I recently found myself standing in a grassy field in Hungary with a sentimental tear rolling down my face. To understand why, you must accompany me on a stroll down memory lane to the summer of 1989.
When most people think of that remarkable year, they skip straight to November 9, 1989. On that day, people all over the world watched joyously as the Berlin Wall fell, and East Germans crossed into West Berlin to freedom. However, the fall of the Berlin Wall was neither the start nor the end of the process in which communist regimes toppled like dominoes across Eastern Europe.
In the months before the Berlin Wall fell, I was keenly aware of major news stories originating from the “Eastern Bloc” countries. In 1989, I was a 16-year-old high school student living in Las Vegas, Nevada. All children growing up in Las Vegas were raised in the shadow of the Nevada Nuclear Test Site, where American nuclear bombs were tested underground. The Cold War was not an abstract concept to kids in Nevada–we felt the earth shake. I paid attention to the news, because I was hopeful that the world was changing.
On August 19, 1989, a shocking story appeared in the press. Although cries for reform had been building for years, the first breach of the Iron Curtain (the physical and political border between Eastern and Western Europe) occurred near the town of Sopron, Hungary.
A coalition of reformers, both inside and outside the Hungarian and Austrian governments, had planned a 3-hour symbolic opening of the border between East and West. Some brave East Germans decided that the opening would be more than symbolic.
Thousands of people travelled to the site of this event, which was called the “The Pan-European Picnic.” At the picnic, hundreds of East Germans abandoned their cars, made a dash for freedom at the border crossing between Austria and Hungary, and did not come back. The border guards, who normally were under shoot-to-kill orders for illegal border crossings, did not shoot. This first trickle of refugees across the Iron Curtain gradually became the tidal wave that poured through the Berlin Wall on November 9th.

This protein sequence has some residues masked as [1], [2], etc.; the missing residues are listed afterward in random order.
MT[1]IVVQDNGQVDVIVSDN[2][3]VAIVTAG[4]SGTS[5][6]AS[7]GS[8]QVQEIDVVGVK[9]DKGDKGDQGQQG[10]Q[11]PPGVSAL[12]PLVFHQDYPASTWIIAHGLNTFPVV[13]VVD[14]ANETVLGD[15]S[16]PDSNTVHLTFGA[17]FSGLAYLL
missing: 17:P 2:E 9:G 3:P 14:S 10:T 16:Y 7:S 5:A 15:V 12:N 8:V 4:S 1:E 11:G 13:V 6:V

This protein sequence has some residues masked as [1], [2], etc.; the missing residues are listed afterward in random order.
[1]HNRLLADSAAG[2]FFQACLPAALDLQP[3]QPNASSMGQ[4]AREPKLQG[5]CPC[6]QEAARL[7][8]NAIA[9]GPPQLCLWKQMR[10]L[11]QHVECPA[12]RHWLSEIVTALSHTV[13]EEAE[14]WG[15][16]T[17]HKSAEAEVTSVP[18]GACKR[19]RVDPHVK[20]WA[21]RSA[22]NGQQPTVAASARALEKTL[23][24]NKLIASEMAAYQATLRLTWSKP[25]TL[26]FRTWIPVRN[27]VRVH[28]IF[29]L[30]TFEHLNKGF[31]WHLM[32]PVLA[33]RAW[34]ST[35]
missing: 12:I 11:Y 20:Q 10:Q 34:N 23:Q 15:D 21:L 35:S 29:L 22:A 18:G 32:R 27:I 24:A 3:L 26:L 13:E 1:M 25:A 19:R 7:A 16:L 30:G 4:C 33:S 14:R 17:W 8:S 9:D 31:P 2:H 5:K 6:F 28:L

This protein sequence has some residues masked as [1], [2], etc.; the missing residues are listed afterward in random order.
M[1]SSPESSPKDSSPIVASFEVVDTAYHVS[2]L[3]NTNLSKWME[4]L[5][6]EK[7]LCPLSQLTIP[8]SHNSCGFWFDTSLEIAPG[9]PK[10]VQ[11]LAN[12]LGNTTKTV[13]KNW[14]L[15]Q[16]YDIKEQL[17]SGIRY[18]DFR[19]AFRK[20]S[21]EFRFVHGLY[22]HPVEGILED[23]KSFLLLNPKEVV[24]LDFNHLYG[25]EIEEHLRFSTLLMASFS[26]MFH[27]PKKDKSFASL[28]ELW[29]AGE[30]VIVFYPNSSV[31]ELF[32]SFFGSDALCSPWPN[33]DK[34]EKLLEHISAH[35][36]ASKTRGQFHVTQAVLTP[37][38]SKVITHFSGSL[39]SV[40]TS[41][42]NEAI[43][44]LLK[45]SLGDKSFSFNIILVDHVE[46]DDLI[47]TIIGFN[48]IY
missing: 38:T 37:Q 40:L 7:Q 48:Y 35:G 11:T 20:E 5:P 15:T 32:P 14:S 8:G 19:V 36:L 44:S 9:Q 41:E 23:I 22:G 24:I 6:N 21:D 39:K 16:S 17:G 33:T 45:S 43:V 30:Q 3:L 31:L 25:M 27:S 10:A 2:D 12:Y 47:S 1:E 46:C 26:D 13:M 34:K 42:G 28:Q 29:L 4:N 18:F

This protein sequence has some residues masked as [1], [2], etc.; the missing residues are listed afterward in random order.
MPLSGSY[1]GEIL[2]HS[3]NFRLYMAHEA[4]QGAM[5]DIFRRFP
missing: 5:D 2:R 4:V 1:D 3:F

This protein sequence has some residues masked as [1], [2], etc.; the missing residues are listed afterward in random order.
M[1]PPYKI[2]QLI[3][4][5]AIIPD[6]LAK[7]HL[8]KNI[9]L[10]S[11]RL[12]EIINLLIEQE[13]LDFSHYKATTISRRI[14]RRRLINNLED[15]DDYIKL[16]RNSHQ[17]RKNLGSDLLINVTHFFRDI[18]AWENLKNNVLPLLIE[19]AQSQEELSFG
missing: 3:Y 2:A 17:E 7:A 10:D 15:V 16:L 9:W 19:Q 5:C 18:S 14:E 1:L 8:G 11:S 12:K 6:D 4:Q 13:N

Until a recent trip to Vienna, Austria, I had no idea that you could visit this site. I did not know that a park and a memorial had been dedicated to an event that I followed with awe more than 6,000 miles away and 28 years ago. Thankfully, the Pan-European Picnic Memorial Park came up in my trip research.
The town of Sopron, Hungary, is an easy one hour and twenty-minute train ride from the main train station in Vienna. My husband and I decided that we would tour Sopron, and then travel the seven miles to the Pan-European Picnic Memorial.
The historic center of Sopron is both charming and beautiful. There are several sights to see, such as churches, historic homes, and a gorgeous building called the Fire Tower. As far as I could tell, the primary languages spoken in Sopron were Hungarian and German, so English speakers should be prepared with a Hungarian dictionary or a translation app.
I could not find a bus route to the Memorial from Sopron when researching my trip. After making inquiries by e-mail, I received a polite response from the Sopron mayor’s office: “Unfortunately, there are no buses to the Pan-European Picnic Memorial Park still. So your option could be the taxi, renting a car or maybe a bike.”
Upon arrival in Sopron, a delightful woman in the Tourist Information Office arranged for a taxi to pick us up after lunch. Knowing that transportation options were limited, we asked the taxi driver to wait for us while we visited the memorial, and we agreed on a price for this service in advance. He parked in a lot across from the park, and my husband and I had the site to ourselves.
I had read in advance that the memorial was “nothing special” and “not very interesting.” Whoever wrote that was wrong. The park was fascinating. It consisted of a sinister-looking watch tower and sections of barbed-wire fencing, which had been electrified in the past. A trail wraps around the park, and placards explain in the detail the events of August 19, 1989.
The highlight of the memorial is a powerful sculpture dedicated to the Pan-European Picnic. Very roughly translated, a dedication on the sculpture reads, “On 19 August 1989 an oppressed people opened the door of their prison to help another subjugated people.”
In 2017, I have been deeply disheartened by talk of building walls, banning freedom seekers, and dismantling a common Europe. Imagine, then, standing for a peaceful moment in this silent field at the Hungarian border. I found happiness and much-needed inspiration in a memorial celebrating the breaking down of barriers; acts of personal and group courage; and the passionate belief that tomorrow can be better than today.
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